Editorial: 09.24.2020

Are You Missing Out on a Career in Construction?

There’s never been a better time to consider joining the construction industry.

by Erica Gilliland, Craft Recruiting Director
McCarthy Building Companies, Inc.

construction worker with rebar

It is a common misconception that only certain industries are capable of providing high-quality benefits, strong wages and rewarding career opportunities. If 2020 has revealed nothing else, it has shown the power and impact of a construction career.

Construction is one of today’s fastest growing industries. Maintaining and expanding the infrastructure that drives our communities has never been more important. Sophisticated improvements in jobsite safety and technology, a non-traditional “office” for those who may not want a desk job, and an industry-wide commitment to diversity and inclusion are attracting the best and brightest in all stages of their careers. A construction career can meet all your expectations and more – often with low or no cost of entry. How is that possible? Here’s a quick breakdown:

Wages

A career as a craft professional, like pipefitters, carpenters, electricians, and many others on thousands of jobsites across the country, offer daily challenges on an ever-changing jobsite. Craft professionals typically start with wages comparable or higher than recent college graduates and the pay grows significantly with experience. In fact, according to the US Bureau of Labor Statistics, the median annual wage for all construction and extraction occupations was more than $47,000 in May 2019. The best part? Being a highly paid craft professional doesn’t require a college degree.

construction laborer salaries chart

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For project management team members, construction offers a wide range of opportunities — from engineering to estimating, virtual design, marketing and more — to ensure project teams exceed client expectations.

Career Growth

A career in construction offers almost unlimited career potential. Whether you start in the field or an office, every project gives you a chance to learn new skills and grow. There is a career path for everyone — whether you want to lead the business, lead a project, or lead a team of high-performing specialists on a jobsite.

Career opportunities are especially prevalent for craft professionals. Despite the construction industry’s expansion, experts estimate more than 1 million new craft professionals are needed by 2023 to help fill the workforce shortage. These professionals are being rewarded for their efforts — and that deficit is projected to keep growing. Forty-one percent of current craft professionals are expected to retire by 2031. Those entering construction now are in prime position to take advantage of these expanding opportunities.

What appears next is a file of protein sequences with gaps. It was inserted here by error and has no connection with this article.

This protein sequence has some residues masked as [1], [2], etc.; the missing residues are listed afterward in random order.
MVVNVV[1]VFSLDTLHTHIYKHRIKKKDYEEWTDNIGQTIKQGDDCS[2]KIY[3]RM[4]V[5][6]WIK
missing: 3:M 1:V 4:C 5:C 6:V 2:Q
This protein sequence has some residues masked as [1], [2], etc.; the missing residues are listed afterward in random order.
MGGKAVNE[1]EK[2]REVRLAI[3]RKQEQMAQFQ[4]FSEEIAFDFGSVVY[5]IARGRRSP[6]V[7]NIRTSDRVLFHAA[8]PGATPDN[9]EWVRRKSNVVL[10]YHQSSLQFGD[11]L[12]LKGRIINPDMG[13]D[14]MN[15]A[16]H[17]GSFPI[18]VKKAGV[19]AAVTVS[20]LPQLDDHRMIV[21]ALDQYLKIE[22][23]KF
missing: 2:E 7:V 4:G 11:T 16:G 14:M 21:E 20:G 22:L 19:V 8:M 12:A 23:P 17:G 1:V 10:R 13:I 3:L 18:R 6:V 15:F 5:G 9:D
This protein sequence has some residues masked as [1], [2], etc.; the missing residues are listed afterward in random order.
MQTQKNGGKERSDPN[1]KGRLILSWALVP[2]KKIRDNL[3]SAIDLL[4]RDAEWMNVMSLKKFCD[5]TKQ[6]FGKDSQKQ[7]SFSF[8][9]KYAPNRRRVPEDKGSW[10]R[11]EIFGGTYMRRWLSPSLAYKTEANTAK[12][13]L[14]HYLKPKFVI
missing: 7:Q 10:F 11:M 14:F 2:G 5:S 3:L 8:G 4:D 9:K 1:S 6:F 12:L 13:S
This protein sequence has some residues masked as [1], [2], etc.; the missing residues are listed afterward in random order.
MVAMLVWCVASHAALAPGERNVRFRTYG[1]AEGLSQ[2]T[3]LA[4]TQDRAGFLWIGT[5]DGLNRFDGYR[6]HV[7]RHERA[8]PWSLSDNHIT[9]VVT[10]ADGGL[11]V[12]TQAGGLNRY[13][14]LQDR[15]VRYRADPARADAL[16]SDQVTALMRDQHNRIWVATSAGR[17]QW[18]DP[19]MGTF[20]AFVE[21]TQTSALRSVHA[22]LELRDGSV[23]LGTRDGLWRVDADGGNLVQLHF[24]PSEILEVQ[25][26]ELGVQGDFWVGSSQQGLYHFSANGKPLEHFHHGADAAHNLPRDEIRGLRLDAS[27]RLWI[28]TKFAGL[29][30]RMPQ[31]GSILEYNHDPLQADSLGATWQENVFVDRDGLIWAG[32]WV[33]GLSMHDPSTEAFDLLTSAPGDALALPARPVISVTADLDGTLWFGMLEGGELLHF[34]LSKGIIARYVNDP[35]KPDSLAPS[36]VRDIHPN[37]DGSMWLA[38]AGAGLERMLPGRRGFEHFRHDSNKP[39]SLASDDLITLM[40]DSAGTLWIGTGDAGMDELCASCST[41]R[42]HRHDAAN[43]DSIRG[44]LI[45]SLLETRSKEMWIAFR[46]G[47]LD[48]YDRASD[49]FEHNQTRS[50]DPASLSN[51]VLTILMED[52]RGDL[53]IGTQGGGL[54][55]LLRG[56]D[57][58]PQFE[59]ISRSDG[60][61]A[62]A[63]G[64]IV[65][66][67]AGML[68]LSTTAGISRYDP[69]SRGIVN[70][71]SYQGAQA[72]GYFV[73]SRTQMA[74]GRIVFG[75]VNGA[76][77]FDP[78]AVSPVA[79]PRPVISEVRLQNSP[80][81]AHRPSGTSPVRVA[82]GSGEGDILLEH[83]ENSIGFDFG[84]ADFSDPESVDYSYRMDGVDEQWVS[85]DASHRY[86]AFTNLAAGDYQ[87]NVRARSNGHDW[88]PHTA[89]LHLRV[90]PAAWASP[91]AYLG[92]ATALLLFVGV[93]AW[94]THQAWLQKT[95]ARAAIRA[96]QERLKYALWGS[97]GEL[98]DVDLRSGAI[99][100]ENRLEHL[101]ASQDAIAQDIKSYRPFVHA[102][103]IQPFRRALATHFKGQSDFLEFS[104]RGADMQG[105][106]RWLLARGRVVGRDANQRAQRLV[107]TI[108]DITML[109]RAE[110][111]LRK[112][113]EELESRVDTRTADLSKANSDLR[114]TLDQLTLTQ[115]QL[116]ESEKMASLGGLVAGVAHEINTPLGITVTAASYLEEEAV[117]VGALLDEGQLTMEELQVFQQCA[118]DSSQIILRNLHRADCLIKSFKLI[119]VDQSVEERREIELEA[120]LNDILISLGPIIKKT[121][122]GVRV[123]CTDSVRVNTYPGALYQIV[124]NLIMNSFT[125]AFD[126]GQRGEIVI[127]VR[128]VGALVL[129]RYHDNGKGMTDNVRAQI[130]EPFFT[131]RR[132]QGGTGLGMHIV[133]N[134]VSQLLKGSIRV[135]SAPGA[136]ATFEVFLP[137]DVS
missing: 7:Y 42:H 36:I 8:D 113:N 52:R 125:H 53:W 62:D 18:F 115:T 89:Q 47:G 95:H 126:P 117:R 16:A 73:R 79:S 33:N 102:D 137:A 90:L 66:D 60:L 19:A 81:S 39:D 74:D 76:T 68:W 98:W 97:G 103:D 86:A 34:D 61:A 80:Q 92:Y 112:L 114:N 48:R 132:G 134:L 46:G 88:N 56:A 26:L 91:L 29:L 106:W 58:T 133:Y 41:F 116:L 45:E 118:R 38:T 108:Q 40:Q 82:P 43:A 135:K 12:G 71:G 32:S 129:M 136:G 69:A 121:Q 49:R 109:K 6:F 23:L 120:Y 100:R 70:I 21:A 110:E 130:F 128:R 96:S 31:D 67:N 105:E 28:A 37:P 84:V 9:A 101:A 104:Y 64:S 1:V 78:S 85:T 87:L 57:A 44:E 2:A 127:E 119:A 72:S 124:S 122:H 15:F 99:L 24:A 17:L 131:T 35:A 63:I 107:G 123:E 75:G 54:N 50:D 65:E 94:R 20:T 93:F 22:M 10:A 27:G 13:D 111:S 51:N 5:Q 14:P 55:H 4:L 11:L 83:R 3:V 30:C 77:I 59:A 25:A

construction laborer careers path chart

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Experienced leaders and professionals increase jobsite safety, construction quality, and workforce productivity, which is why construction firms invest heavily in developing and retaining talent. Regularly recognized as the construction industry’s No. 1 company for training, McCarthy has seen the benefits of investing in the personal and professional development of our employees firsthand. McCarthy’s current CEO began his career as an engineer fresh out of college. The previous CEO, who served in the role more than 20 years, began his McCarthy career as a carpenter.

Diversity & Inclusion

Construction continues to evolve to better harness the benefits and solutions derived from diverse thinking. Industry leaders are working together to build an industry and work environment that is diverse, safe, welcoming, inclusive and empowering for all. Our jobsites reflect the communities where we live and work, which creates more opportunity and a stronger pipeline of talent within our industry.

At McCarthy, we know diverse perspectives drive better outcomes. For example, the McCarthy Partnership for Women is an employee-driven group that supports the recruitment, development and retention of women in our industry. By representing the communities and clients we serve, we continue to push the industry to include and support everyone interested in a construction career.

Internships & Getting Started

Whether you’re interested in a craft position or project management role, there are many ways to get started. Accredited training or assessment is the first and best step for a new craft professional. At a fraction of the cost compared to college and with a small amount of time invested, you can become an accredited craft professional and begin your career. Check with potential employers — many will be interested in supporting you during training!

If you’re interested in becoming an engineer or supporting projects from the office, get in on the ground floor with an internship. Unlike many industries, construction internships can offer an opportunity to participate on an active jobsite. The McCarthy Intern Advantage program positions all participants as active team members starting day one. Working with experienced builders to address real construction challenges, you’ll learn valuable skills and build crucial relationships that will help you after you graduate. And best of all, McCarthy internships have a proven track record of success. Eighty percent of our interns return to school with a full-time offer to work for us and 96 percent feel our program prepared them to succeed.

This is a great time to consider a construction career. As a growing industry that actively supports your career development, pays well and strives to build an inclusive environment where all perspectives are valued, there’s something here for everyone. Next time you think about your future, be sure to think about construction. 

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